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Author Topic: Can you diffract other EM waves the same way white light is?  (Read 1879 times)

Offline Kr.I.S

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You can diffract white light into the visual spectrum of different colours, so can you diffract other parts of the EM spectrum in the same way?
e.g can you diffract 'white' radio waves into different 'colours'?
Where 'white' would mean un-polarised, non-coherent and a mixture of wavelengths .
« Last Edit: 13/10/2013 11:19:08 by chris »


 

Offline syhprum

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I remember an old text book with pictures of Hertz doing just this with a large prism made of pitch and a spark generator
 

Offline CliffordK

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Do you mean refraction (bending the light), rather than diffraction (interactions of waves and barriers, or slits).

Any material that is transparent to the target EM wavelength should refract, or bend the waves.  The refraction tends to be less with long wavelength sources, and you need to have a focused source to begin with, so it may be difficult to refract waves much longer than those in the microwave spectrum.

Obviously if the EM you're looking at is invisible to the human eye, you won't see "colors", although there are detectors that could assign false colors to the different wavelengths. 
 

Offline Phractality

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Radio waves, like light, slow down when entering a denser medium. To get diffraction, you just need a block of denser medium which is wider than the wavelength of the radio waves. This is easy with microwaves, but for the AM broadcast frequency, the wavelength is many meters. You would need a huge block of material to diffract the waves in that way.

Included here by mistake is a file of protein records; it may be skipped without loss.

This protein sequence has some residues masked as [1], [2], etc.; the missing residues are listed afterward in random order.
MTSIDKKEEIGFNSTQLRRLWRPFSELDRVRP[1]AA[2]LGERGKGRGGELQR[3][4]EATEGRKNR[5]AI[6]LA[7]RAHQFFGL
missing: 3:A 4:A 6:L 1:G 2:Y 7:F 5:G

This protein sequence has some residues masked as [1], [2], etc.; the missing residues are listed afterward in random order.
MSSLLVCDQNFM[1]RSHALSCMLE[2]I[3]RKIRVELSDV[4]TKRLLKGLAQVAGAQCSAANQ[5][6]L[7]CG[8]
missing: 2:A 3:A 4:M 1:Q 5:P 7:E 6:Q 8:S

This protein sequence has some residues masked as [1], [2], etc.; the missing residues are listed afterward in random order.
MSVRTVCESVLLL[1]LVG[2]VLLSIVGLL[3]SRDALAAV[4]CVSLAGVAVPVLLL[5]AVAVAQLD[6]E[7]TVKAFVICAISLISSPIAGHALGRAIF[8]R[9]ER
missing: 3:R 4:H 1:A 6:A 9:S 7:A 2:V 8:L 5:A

Offline RD

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... but for the AM broadcast frequency, the wavelength is many meters. You would need a huge block of material to diffract the waves in that way.

Like a mountain range ... http://en.wikipedia.org/wiki/Knife-edge_effect
 

Offline Pmb

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Radio waves, like light, slow down when entering a denser medium. To get diffraction, you just need a block of denser medium which is wider than the wavelength of the radio waves. This is easy with microwaves, but for the AM broadcast frequency, the wavelength is many meters. You would need a huge block of material to diffract the waves in that way.
That's not quite right. That gives the impression that it requires a block to be able to diffract radio waves when in fact it could be something as simple as a wall, i.e. a sheet of material rather than a cube.
 

Offline chris

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Yes, you can diffract other EM wavelengths; X-ray diffraction is used routinely to discover the 3D structure of matter, for example.
 

Offline evan_au

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Quote
can you diffract 'white' radio waves into different 'colours'?

This is effectively what every radio does, but using a different technique than diffraction.
  • Traditional AM Radios use a capacitor and inductor, which resonate at a particular frequency to pick out just one station from the many stations in the AM band. By varying the capacitor, it is possible to slowly scan through the AM band to search for particular weak stations.
  • Traditional FM radios use a ceramic electromechanical resonator at around 10MHz to pick out the wide range of frequencies used by a single FM radio broadcast. The frequency of a particular FM radio station is translated down to the 10MHz by nonlinear mixing with the transmitted frequency.
  • Modern Software-Defined Radios use very fast Analogue-to-Digital converters combined with the Fast Fourier Transform to extract the entire spectrum at once, or just desired frequencies from the transmitted radio spectrum.
     
These are different technical implementations of what astronomers do with an optical spectrograph. Astronomers can use an optical prism or a diffraction grating to split the light into a spectrum. This can then be captured all at once, or to scan through the spectrum slowly for a high-resolution search for weak signals from particular chemicals of interest.
 

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